- According to Bloomberg, White House Press Secretary Jen Psaki told reporters that U.S. government officials will boycott the Beijing Winter Olympics in February 2022, due to concerns about “crimes against humanity” and other human rights abuses. Stopping short of a full-blown boycott, a diplomatic boycott means that athletes are free to compete. Psaki said that the officials staying home sends a “clear message” that “business as usual” isn’t appropriate in this case and won’t be accepted due to the U.S.’s concerns over human rights violations reportedly happening in China.
Energy & Natural Resources
- The best performing commodity for the week was lumber, up 17.93%. Lumber continued to record strong gains as mill supplies tightened with producers extending order files into early January. Lumber ended the week up 16% at $745, up 22% relative to the third quarter and up 14% year-to-year. Pricing picked up steam in the back half of the week, fueled by ideal weather generating increased lumber consumption while staffing issues and log shortages continued to weigh on inventories at the mill level.
- Oil rose after Saudi Arabia boosted the price of its crude, signaling confidence in the demand outlook despite the spread of the omicron variant of the coronavirus. Futures in New York advanced near $68 a barrel. The kingdom increased its oil prices for customers in Asia and the U.S. for January, just days after the OPEC+ alliance agreed to boost output for the same month. Prices for its high-sulfur barrels in Asia were the highest since at least 2000.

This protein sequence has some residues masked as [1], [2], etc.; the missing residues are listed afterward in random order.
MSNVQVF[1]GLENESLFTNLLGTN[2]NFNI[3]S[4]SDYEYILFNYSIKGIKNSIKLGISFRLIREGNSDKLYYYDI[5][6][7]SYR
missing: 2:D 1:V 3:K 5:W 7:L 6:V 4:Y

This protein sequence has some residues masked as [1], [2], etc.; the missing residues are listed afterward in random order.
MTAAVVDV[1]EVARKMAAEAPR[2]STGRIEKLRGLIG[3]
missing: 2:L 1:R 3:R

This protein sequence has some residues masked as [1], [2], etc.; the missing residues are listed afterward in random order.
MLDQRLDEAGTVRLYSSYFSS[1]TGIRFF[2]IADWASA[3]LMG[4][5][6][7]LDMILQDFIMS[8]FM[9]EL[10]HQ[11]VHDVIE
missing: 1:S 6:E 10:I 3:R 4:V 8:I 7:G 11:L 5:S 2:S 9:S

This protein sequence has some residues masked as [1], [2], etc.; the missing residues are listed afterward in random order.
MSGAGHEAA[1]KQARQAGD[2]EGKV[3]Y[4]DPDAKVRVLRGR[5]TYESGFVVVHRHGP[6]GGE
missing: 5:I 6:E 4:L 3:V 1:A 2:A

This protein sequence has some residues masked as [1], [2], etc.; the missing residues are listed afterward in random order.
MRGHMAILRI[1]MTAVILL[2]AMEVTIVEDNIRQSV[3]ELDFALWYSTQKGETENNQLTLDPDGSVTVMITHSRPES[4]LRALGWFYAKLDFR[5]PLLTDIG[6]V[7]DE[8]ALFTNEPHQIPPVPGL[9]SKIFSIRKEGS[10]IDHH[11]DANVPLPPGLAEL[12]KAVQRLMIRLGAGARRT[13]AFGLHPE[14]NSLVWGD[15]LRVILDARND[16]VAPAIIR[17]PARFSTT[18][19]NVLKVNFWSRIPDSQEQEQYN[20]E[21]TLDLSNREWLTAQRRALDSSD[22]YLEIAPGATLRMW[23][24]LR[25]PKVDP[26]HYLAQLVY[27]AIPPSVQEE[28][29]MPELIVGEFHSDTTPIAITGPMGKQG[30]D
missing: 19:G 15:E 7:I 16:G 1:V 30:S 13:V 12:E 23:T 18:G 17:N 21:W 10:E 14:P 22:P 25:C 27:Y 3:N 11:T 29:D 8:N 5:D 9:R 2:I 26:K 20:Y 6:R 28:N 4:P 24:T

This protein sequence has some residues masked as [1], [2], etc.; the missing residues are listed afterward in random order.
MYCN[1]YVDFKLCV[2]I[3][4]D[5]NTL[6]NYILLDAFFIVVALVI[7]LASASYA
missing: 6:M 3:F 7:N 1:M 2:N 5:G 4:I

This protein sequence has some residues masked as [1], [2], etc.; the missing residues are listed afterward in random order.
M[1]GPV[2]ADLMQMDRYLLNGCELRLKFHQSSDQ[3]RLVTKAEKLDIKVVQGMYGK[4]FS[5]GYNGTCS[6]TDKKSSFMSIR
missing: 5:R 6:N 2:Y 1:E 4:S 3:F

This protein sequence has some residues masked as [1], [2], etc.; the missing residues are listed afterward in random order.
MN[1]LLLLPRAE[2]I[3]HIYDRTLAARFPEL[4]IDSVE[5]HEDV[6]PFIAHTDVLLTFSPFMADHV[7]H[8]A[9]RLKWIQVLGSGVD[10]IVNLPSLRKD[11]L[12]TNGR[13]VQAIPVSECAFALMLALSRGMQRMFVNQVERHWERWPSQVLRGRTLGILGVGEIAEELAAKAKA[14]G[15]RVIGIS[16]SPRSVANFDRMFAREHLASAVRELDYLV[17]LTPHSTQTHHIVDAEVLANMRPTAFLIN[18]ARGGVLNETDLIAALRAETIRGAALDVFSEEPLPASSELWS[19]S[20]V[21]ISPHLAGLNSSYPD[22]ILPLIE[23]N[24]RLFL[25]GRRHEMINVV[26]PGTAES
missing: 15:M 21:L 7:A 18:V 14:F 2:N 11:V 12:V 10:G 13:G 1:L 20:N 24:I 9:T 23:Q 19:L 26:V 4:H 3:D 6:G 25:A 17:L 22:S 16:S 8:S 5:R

- Firefinch Ltd. completed a $100 million placement to go towards its regional development of its gold project Morilla and exploration and other costs at lithium project Goulamina. Plans are to spin out the Goulamina asset to current shareholders as a separately listed company early next year. The Goulamina Lithium Project (GLP) was the subject of a recent Definitive Feasibility Study (DFS) which delivered a Net Present Value (NPV) of A$4.1 billion with 83% Internal Rate of Return (IRR). GLP has the potential to be the third largest lithium producer globally.
- The worst performing commodity this week was uranium, down 30.73%, failing to maintain the price levels attained at the start of the of the month when Uranium Royalty Corp. entered into a stream agreement referencing $47.74 per pound for 500,000 pounds.
- European natural gas futures jumped as traders weighed the risk of fresh international sanctions against top supplier Russia should it invade Ukraine. President Joe Biden warned Russian President Vladimir Putin against the move or risk severe economic penalties, including banking sanctions. The increased tension adds to existing worries over Russian supplies to the European Union, which has already been sharply curtailed in recent months.